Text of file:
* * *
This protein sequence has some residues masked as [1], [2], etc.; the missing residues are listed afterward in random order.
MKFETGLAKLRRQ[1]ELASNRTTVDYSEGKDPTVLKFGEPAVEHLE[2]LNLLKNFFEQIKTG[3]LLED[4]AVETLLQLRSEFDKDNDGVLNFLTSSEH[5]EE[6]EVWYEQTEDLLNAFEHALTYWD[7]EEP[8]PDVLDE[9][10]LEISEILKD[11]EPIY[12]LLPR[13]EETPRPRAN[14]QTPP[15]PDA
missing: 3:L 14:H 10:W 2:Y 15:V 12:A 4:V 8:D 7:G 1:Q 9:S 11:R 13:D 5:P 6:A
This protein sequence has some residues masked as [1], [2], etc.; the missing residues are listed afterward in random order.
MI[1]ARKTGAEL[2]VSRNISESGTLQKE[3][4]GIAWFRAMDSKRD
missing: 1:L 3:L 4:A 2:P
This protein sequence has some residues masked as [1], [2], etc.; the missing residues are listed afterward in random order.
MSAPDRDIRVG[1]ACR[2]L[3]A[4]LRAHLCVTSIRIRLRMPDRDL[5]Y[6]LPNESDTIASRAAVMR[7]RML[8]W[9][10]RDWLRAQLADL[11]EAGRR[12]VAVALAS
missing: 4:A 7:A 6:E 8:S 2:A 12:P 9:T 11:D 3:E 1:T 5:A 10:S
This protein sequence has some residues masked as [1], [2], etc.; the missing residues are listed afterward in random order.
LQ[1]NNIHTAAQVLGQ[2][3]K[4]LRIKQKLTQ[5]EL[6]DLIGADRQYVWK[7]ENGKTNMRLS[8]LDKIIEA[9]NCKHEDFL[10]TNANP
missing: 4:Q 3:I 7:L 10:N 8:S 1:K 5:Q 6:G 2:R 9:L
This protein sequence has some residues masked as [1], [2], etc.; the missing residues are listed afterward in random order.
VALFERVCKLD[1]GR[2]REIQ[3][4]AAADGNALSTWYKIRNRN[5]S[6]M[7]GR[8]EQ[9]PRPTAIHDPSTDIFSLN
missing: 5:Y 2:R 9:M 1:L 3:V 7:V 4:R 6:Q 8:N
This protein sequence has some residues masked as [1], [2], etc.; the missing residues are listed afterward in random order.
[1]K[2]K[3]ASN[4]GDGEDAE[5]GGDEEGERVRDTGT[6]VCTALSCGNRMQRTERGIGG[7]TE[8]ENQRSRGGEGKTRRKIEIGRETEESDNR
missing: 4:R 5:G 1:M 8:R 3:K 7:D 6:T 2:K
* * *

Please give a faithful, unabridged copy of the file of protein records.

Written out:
This protein sequence has some residues masked as [1], [2], etc.; the missing residues are listed afterward in random order.
MKFETGLAKLRRQ[1]ELASNRTTVDYSEGKDPTVLKFGEPAVEHLE[2]LNLLKNFFEQIKTG[3]LLED[4]AVETLLQLRSEFDKDNDGVLNFLTSSEH[5]EE[6]EVWYEQTEDLLNAFEHALTYWD[7]EEP[8]PDVLDE[9][10]LEISEILKD[11]EPIY[12]LLPR[13]EETPRPRAN[14]QTPP[15]PDA
missing: 3:L 14:H 10:W 2:Y 15:V 12:A 4:V 8:D 7:G 1:Q 9:S 11:R 13:D 5:P 6:A
This protein sequence has some residues masked as [1], [2], etc.; the missing residues are listed afterward in random order.
MI[1]ARKTGAEL[2]VSRNISESGTLQKE[3][4]GIAWFRAMDSKRD
missing: 1:L 3:L 4:A 2:P
This protein sequence has some residues masked as [1], [2], etc.; the missing residues are listed afterward in random order.
MSAPDRDIRVG[1]ACR[2]L[3]A[4]LRAHLCVTSIRIRLRMPDRDL[5]Y[6]LPNESDTIASRAAVMR[7]RML[8]W[9][10]RDWLRAQLADL[11]EAGRR[12]VAVALAS
missing: 4:A 7:A 6:E 8:S 2:A 12:P 9:T 11:D 3:E 1:T 5:A 10:S
This protein sequence has some residues masked as [1], [2], etc.; the missing residues are listed afterward in random order.
LQ[1]NNIHTAAQVLGQ[2][3]K[4]LRIKQKLTQ[5]EL[6]DLIGADRQYVWK[7]ENGKTNMRLS[8]LDKIIEA[9]NCKHEDFL[10]TNANP
missing: 4:Q 3:I 7:L 10:N 8:S 1:K 5:Q 6:G 2:R 9:L
This protein sequence has some residues masked as [1], [2], etc.; the missing residues are listed afterward in random order.
VALFERVCKLD[1]GR[2]REIQ[3][4]AAADGNALSTWYKIRNRN[5]S[6]M[7]GR[8]EQ[9]PRPTAIHDPSTDIFSLN
missing: 5:Y 2:R 9:M 1:L 3:V 7:V 4:R 6:Q 8:N
This protein sequence has some residues masked as [1], [2], etc.; the missing residues are listed afterward in random order.
[1]K[2]K[3]ASN[4]GDGEDAE[5]GGDEEGERVRDTGT[6]VCTALSCGNRMQRTERGIGG[7]TE[8]ENQRSRGGEGKTRRKIEIGRETEESDNR
missing: 4:R 5:G 1:M 8:R 3:K 7:D 6:T 2:K